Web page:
Owned here by the company is 75,000,000 feet of timber which must be taken off in six years, according to contract, This timber is in township 14, Assumption parish, and is located on about 3,500 acres of land. The company will not have to build much more than five miles of railroad to got this timber, which runs very large. It is from this timber that the picture was selected to exemplify the Jeanerette Lumber & Shingle Company's interests in timber in this article. This timber —large as it is—is very free from defects and runs from 60 to 70 feet to the first limb.

The Pullboat Camp.
The pullboat camp of the company is on Bayou Cocodria, on the north side of Flat lake, by water from Morgan City about seven miles, and fifty-five miles from Jeanerette. This camp is about twenty-six miles as the crow flies from Jeanerette. The pullboat running at that point makes an average draw of from forty to fifty logs each day.

The Jeanerette Lumber & Shingle Company, Limited, owns not less than 28,000 acres of land, all told, in St. Martin and Assumption parishes.

The timber is boomed always and towed through the various rivers and lakes necessary to reach the Bayou Teche and boomed along the side of the Bayou near the saw mill at Jeanerette.

The Saw Mill at Jeanerette.
The saw mill at Jeanerette was built in 1899 and is a high class, successful Allis Chalmers double cutting band. The man who planned the mill was the well known George H. Kelly. The boilers from which the power is generated to run this mill are five in number and produce 600 horsepower. The pumps are two in number. The engine is a Corliss, 24x48 in size. The battery of boilers referred to runs the sash and door factory, lath and shingle mills and dry kilns.

On the Saw Floor.
On the saw floor besides the double cutting band referred to is a Prescott double edger and a 6-foot Allis trimmer. The feed is a shotgun 14x18 made by A. F. Bartlett, of Saginaw. The shingle mill was made by Perkins & Co., of Grand Rapids, Mich., and is a rotary. It was, however, designed by Mr. Stokoe after his own patterns and ideas. It is a 14-block mill.

Placing the daily capacity of this mill at 75,000 feet of lumber, 200,000 shingles and 25,000 lath is a very moderate and conservative estimate.

Stock and Shipping at Jeanerette.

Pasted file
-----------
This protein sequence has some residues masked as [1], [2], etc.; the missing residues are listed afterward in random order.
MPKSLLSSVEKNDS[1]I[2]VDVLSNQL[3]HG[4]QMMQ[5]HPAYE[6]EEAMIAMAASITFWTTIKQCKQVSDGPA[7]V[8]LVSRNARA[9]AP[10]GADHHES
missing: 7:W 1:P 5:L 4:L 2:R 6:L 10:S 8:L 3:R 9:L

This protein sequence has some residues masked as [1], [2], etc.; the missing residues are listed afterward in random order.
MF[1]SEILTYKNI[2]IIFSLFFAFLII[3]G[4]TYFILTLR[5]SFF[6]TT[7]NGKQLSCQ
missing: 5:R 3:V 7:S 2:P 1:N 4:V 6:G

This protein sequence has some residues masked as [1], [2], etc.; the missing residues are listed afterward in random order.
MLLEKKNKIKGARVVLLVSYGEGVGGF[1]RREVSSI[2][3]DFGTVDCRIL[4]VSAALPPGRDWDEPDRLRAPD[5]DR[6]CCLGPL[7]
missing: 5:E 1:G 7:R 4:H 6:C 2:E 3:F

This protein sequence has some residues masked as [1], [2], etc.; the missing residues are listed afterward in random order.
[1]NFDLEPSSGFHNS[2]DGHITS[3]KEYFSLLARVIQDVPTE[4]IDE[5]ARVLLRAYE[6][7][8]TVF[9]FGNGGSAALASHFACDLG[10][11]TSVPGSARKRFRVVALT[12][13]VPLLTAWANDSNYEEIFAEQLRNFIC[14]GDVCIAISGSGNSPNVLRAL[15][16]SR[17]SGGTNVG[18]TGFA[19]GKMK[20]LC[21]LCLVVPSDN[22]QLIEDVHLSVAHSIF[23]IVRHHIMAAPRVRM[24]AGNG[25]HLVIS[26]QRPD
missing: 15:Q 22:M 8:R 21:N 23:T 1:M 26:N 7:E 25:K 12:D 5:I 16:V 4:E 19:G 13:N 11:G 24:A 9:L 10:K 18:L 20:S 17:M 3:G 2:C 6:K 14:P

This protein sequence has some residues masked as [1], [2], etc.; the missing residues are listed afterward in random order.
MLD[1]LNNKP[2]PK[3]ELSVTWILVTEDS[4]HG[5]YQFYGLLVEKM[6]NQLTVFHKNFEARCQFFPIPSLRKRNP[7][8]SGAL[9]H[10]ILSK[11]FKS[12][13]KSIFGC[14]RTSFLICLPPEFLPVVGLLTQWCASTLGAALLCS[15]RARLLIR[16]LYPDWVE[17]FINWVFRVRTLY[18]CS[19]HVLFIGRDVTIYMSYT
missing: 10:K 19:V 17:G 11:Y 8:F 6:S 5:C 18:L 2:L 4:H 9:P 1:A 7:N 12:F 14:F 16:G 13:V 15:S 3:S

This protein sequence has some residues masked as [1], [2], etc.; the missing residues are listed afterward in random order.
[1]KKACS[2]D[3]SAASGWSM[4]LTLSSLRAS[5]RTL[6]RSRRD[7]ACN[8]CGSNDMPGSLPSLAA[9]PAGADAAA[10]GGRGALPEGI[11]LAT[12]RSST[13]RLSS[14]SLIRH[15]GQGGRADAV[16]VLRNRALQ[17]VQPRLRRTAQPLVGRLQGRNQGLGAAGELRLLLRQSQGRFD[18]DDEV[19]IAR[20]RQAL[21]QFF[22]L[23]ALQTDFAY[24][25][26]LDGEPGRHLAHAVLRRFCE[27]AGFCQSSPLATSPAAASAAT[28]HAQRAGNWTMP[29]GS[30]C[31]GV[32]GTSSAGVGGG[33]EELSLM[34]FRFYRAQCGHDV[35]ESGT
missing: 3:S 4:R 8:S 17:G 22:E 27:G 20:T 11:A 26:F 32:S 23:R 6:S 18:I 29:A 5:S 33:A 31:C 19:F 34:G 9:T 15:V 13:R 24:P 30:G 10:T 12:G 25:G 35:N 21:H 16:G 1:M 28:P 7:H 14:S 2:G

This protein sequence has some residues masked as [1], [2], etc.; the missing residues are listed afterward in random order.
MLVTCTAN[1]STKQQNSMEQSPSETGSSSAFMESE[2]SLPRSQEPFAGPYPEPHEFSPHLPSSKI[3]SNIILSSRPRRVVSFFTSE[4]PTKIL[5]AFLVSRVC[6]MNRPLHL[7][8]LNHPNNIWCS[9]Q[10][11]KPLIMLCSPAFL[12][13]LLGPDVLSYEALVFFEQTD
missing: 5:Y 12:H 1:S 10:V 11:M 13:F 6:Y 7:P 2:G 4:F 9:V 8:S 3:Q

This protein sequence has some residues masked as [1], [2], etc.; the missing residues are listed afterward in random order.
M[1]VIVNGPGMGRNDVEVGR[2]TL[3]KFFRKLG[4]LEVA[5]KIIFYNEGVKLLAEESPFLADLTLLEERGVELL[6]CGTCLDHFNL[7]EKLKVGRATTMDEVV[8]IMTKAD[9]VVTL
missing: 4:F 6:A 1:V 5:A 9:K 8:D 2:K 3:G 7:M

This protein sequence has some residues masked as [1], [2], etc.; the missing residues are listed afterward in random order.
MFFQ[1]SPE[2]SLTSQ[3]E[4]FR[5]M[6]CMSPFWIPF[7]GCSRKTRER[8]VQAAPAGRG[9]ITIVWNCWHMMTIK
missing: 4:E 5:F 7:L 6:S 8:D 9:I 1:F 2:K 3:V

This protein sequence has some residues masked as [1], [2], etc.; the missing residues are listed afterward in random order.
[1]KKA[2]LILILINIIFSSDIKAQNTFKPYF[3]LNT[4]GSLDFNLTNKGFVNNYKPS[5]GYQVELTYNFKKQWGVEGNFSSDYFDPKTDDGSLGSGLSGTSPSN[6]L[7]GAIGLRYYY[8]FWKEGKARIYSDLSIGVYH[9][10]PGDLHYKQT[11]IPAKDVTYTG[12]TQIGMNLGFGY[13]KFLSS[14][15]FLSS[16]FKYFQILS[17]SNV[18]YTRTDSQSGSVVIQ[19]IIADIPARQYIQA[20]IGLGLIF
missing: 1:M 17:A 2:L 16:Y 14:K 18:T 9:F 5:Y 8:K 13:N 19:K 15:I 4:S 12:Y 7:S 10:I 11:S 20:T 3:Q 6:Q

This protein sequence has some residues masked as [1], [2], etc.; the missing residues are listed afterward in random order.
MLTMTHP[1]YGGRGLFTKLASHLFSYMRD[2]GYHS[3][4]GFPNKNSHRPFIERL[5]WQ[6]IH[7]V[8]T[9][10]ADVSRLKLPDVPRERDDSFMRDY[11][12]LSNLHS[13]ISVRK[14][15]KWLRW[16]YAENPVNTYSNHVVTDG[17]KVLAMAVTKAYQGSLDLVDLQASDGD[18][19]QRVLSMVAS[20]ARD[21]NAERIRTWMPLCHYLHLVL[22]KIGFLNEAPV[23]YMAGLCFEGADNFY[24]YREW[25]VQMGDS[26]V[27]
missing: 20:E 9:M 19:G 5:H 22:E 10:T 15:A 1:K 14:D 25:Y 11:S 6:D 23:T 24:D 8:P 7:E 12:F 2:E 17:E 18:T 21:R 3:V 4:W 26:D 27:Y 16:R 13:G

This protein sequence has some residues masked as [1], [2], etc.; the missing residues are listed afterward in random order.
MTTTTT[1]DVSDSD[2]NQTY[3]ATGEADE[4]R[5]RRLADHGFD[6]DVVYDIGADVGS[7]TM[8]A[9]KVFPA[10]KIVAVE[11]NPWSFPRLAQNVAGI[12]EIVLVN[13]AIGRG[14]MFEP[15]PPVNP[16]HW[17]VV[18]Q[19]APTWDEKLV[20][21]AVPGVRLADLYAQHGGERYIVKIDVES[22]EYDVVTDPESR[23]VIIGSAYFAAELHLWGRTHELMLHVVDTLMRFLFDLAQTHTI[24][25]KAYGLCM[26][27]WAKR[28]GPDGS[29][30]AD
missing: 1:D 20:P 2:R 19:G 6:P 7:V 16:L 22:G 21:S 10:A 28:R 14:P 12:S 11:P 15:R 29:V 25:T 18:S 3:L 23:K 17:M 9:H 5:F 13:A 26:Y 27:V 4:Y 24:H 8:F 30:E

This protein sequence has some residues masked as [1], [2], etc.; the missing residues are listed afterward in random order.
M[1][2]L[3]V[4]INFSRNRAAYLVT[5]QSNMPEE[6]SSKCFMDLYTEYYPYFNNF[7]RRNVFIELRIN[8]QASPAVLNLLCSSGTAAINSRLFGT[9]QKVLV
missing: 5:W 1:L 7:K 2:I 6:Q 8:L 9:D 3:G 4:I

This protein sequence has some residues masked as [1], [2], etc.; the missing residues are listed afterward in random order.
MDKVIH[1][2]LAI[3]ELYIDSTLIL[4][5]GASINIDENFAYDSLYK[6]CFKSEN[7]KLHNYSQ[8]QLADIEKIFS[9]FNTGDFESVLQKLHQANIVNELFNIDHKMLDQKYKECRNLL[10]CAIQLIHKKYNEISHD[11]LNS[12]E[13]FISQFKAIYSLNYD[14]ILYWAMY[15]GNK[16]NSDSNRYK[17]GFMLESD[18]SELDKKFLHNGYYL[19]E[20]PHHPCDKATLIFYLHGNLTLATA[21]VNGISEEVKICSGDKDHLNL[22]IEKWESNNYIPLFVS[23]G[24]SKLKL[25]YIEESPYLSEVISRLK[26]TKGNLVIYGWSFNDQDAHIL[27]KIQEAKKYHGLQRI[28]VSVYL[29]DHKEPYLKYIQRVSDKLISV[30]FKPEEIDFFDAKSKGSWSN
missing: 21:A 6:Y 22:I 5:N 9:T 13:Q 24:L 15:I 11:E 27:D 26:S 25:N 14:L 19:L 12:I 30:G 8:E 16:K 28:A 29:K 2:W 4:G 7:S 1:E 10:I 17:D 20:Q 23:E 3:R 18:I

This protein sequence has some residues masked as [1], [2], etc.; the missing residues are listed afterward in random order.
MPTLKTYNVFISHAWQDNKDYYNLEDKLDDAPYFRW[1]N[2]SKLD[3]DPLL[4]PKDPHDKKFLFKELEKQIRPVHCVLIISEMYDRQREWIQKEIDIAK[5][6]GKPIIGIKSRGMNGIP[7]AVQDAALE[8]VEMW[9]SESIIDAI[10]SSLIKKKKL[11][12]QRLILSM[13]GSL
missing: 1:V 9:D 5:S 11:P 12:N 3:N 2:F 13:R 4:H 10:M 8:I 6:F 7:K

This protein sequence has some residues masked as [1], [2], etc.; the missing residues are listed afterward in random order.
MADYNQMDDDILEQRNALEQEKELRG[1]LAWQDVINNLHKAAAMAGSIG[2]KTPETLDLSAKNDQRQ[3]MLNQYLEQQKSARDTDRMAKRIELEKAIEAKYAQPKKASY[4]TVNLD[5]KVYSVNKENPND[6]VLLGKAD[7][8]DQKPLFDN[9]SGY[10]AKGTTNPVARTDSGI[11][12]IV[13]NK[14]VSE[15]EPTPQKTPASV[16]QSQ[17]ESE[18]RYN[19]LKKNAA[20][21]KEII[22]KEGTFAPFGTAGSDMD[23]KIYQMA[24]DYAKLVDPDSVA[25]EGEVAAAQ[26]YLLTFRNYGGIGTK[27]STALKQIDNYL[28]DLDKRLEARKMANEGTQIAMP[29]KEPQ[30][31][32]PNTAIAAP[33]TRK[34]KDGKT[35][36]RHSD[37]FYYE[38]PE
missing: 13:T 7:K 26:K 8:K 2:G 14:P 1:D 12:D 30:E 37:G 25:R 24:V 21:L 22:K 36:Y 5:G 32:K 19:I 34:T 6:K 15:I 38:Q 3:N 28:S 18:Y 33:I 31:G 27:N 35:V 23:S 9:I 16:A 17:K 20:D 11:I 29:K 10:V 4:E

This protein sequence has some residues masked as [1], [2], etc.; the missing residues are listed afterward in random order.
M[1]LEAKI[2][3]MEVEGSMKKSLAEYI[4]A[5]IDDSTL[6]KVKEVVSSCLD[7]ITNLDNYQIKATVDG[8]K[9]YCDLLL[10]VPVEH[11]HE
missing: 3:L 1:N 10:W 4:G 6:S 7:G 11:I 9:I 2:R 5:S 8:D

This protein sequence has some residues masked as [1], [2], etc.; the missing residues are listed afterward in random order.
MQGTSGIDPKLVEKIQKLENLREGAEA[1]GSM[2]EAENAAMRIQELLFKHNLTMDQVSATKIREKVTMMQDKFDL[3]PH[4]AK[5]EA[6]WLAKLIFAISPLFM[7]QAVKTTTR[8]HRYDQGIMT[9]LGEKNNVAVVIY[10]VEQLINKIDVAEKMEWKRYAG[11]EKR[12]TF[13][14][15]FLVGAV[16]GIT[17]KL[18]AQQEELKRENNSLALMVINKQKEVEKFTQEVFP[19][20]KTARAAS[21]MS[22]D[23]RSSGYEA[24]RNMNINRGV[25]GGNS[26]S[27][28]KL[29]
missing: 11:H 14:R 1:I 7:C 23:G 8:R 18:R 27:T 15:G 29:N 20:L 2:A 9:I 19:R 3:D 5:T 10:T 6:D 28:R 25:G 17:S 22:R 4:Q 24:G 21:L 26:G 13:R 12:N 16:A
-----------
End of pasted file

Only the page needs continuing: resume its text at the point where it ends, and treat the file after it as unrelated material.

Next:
The lumber is sorted in a device of the company’s which works by a system of live rolls, raising up at the pull of a lever and rolling the lumber off onto dollies, which dollies carry the lumber to the yard. These dollies are rolled by men. In the yard the lumber is piled down and up and is placed in the most favorable position for air drying, which is really the particular specialty of manufacture at Jeanerette. There is piling space near the mill and farther south for 16,000,000 feet. The company has two kilns, one for shingles and the other for siding strips, which are 18 by 120 feet in size and are created and operated on a scheme peculiarly local to the Jeanerette plant.

All of the product of this mill goes to the yard except the strips.

The Jeanerette people have a large railroad bill stuff trade and a trade in ties. This company also enjoys a very large siding trade.

Planing Mill and Door Factory.
The planing mill and sash and door factory is all in one building, which is 80 by 120 feet in area and is located just cast of the saw mill. The planing mill is on the lower floor and the sash and door factory is upstairs. The planing mill consists of eight machines and is run by an Allis-Chalmers Corliss high speed 16x30 engine which runs all the machinery, in fact, of both the mill and the sash and door factory.

In this mill, on the second floor, is a full complement of sash, door and blind machinery able to make anything used in the trade. There is a dressed lumber
shed 88 by 160 feet in size near the planing mill and sash and door factory, but very little lumber is kept on hand, being mostly dressed on orders. A great deal of lumber is shipped to points in the Teche country. As six acres of land was added recently the yard is ample.

Comfort of the People.
The Jeanerette Lumber & Shingle Company, Limited, practically pays off in cash once a week. This concern also has a local physician, maintained by the men on the assessment plan. An agreement with the men entitles them to half pay during periods of disability if injured while working for the company.

Electric Lights at Jeanerette.
The electric lighting system at Jeanerette has been changed and increased this summer. The company now has a 220-volt Eddy generator; has in use on the yard and in various parts of the plant eleven enclosed arc lights and 140 16-candlepower lamps. The dynamo is located in the engine room.

Fire Protection at Jeanerette.
The system of fire protection at Jeanerette is very complete. In use are nearly 3,000 feet of hose, a dozen or more hose pipes, over 200 barrels filled with water ready for use, over 200 buckets for immediate utilization, three elevated tanks, and besides this the plant is thoroughly sprinkled in every part, with nearly 800 sprinkler heads throughout all the various buildings.